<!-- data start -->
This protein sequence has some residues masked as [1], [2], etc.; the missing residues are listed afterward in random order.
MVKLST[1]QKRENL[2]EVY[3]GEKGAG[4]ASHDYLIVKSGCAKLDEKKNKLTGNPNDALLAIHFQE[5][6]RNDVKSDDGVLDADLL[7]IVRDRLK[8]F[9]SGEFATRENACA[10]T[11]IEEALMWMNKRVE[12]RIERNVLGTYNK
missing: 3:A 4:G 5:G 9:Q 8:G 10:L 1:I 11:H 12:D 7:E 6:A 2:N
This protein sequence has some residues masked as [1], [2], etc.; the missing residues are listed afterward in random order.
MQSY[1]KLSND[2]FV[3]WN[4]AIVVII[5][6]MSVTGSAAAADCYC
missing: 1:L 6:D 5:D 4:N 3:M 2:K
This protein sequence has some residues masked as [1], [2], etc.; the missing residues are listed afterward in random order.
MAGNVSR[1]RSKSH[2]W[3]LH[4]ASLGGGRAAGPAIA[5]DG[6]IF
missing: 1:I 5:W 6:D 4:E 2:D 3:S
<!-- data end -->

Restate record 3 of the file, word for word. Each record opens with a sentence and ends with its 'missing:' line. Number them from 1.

This protein sequence has some residues masked as [1], [2], etc.; the missing residues are listed afterward in random order.
MAGNVSR[1]RSKSH[2]W[3]LH[4]ASLGGGRAAGPAIA[5]DG[6]IF
missing: 1:I 5:W 6:D 4:E 2:D 3:S